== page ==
I fully realize that there are any number of justifications for keeping research private, but where did you get the information? One of my Great-grandfathers was supposedly born in 1863. He had two sisters who were born in 1846 and 1847. The family tradition was that he was "adopted." Both of his "sisters" were old enough to have been his mother. So isn't it likely that the family tradition of adoption came from the fact that he was raised by his grandparents? None of the details of this situation have been preserved in any record I have yet found, so the mystery remains. Most of us probably have situations that are similar. Our ancestors decided to rewrite history and keep the matter quiet. Are we going to pass on the same sort of issues to our own posterity?

I don't really care if you make your family tree private or not. The main result of your privacy is that I do not get to share in your research efforts and have to repeat them. We will never know if we disagree about any of that research because I will never see what you have in your family tree. You will have no way to correct my online mistakes because your research and conclusions are private.

Who is going to carry on your private research for you in the future? What will happen to all of your research when you pass on? Are you going to seal up your research with directions that it is not to be opened until some date after your death?

Think about the idea of keeping ancestral information private. What are the consequences? Who benefits? Who loses?

I fully understand the issues and the desire to avoid hard feelings. I am fully aware of family members' desire to avoid unpleasant issues and their refusal to acknowledge the truth or facts of any particular case. I have dealt with contentious estate matters most of my life. But I cannot countenance re-writing history for that reason.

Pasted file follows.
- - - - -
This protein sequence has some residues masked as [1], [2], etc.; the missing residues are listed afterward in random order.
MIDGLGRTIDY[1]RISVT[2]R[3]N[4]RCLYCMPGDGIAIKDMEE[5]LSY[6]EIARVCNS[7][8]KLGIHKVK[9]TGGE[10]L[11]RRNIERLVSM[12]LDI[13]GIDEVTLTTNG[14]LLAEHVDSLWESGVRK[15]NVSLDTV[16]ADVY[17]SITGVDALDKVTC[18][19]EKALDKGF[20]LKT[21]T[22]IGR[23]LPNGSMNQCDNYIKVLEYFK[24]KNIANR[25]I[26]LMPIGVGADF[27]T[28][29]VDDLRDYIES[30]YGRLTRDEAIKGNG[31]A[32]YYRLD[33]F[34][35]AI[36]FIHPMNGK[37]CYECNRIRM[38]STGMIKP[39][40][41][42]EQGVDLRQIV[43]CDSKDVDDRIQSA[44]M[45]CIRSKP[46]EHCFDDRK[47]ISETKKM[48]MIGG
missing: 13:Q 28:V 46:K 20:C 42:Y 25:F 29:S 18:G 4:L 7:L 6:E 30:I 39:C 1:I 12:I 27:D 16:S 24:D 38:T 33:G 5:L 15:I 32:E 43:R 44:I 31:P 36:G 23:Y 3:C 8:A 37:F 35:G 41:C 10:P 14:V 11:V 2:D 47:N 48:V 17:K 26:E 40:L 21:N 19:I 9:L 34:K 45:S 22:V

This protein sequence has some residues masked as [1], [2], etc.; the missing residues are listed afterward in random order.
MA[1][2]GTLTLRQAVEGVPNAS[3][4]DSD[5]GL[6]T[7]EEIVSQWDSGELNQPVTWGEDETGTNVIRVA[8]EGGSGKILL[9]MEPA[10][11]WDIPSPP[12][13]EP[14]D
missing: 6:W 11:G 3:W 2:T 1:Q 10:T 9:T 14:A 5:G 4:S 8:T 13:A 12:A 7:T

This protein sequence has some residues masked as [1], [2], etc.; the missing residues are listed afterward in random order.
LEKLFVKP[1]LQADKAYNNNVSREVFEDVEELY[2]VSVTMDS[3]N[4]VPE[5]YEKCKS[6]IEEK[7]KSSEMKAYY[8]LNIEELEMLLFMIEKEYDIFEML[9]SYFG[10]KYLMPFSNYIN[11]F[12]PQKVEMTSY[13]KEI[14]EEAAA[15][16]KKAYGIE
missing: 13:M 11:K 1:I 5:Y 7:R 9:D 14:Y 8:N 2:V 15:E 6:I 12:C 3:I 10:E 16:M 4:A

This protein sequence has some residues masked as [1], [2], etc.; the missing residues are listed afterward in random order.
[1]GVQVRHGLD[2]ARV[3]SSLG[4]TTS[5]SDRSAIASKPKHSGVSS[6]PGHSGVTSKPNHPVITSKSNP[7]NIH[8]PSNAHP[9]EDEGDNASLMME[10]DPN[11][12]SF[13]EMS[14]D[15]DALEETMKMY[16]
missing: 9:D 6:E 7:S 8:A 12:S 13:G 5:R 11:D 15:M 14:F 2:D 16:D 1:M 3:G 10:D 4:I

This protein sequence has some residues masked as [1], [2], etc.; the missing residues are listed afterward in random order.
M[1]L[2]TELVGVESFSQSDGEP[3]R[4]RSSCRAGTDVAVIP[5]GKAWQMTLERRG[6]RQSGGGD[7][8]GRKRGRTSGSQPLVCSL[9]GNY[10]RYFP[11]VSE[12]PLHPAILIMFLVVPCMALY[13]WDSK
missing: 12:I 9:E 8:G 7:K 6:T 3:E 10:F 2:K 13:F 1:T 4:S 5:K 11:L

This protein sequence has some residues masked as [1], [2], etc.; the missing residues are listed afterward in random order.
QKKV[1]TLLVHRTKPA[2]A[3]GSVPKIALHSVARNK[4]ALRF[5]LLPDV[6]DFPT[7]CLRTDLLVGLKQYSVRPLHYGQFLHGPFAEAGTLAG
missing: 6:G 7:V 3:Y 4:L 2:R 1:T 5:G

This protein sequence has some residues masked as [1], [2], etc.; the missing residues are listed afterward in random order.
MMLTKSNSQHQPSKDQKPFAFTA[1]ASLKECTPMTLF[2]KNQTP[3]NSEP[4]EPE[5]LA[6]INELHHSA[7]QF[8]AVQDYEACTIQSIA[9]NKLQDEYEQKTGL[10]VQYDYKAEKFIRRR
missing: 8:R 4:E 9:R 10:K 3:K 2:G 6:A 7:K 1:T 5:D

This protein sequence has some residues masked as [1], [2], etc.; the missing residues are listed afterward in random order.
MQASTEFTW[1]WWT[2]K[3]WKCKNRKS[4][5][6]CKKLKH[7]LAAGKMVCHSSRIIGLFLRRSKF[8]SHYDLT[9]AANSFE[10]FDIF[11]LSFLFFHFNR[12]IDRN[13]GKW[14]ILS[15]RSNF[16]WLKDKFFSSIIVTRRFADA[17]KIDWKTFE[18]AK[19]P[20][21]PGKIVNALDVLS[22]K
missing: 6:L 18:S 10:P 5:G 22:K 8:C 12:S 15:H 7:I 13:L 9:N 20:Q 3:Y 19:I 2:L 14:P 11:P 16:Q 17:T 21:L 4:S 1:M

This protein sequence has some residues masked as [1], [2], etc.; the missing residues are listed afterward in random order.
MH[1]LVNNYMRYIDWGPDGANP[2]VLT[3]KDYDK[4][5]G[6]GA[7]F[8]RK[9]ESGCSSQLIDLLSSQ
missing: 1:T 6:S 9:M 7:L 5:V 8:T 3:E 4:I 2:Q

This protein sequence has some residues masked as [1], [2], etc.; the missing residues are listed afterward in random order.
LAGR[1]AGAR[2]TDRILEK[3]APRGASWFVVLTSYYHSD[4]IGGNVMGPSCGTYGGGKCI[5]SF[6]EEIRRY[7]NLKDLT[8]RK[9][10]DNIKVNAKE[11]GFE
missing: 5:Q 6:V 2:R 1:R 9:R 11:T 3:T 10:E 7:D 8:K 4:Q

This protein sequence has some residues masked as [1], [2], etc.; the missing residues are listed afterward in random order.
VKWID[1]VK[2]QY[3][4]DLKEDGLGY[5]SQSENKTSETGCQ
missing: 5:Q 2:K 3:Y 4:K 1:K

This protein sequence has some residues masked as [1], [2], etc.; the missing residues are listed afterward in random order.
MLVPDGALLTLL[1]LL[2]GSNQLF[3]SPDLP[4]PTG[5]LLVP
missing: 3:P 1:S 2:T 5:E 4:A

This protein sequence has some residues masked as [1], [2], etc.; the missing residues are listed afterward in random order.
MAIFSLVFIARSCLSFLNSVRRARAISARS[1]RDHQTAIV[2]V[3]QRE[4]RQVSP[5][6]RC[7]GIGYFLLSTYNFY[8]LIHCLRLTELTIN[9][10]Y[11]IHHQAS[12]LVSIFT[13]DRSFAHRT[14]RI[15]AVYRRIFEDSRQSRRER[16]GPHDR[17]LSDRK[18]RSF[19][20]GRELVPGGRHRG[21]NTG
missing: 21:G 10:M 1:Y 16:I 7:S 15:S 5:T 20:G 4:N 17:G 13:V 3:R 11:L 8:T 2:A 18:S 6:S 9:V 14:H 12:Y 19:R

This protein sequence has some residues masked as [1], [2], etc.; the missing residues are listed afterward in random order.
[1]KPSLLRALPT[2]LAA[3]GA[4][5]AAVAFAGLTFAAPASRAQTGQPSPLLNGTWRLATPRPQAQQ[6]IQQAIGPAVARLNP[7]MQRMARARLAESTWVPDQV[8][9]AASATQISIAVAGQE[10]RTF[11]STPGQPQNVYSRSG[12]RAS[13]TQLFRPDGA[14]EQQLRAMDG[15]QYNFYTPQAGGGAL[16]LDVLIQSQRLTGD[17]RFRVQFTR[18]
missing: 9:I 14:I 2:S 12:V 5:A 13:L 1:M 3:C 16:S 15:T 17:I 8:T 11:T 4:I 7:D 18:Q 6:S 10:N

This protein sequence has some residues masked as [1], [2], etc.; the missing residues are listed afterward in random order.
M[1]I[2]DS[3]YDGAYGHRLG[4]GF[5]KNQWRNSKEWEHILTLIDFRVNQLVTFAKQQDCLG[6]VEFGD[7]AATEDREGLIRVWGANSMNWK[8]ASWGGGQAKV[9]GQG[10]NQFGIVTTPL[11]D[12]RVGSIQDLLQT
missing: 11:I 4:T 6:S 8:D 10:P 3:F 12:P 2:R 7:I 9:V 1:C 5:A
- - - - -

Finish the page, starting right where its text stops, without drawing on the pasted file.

2 comments:

  1. I totally agree with you about the lives, and history, of dead people James. However, I have a number of items that relate to living people. I don't publish this, as you already suggest here, but I maintain the information since it will also, one day, be about dead people.

    My question to you is how to accurately record the history (or as much as I know about it), and ensure it will not be lost (and hence available to later researchers), but without upsetting anyone in the meantime.

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    Replies
    1. A very interesting comment. I will need to do yet another blog post. Thanks for the suggestion. Nice to hear from you as usual.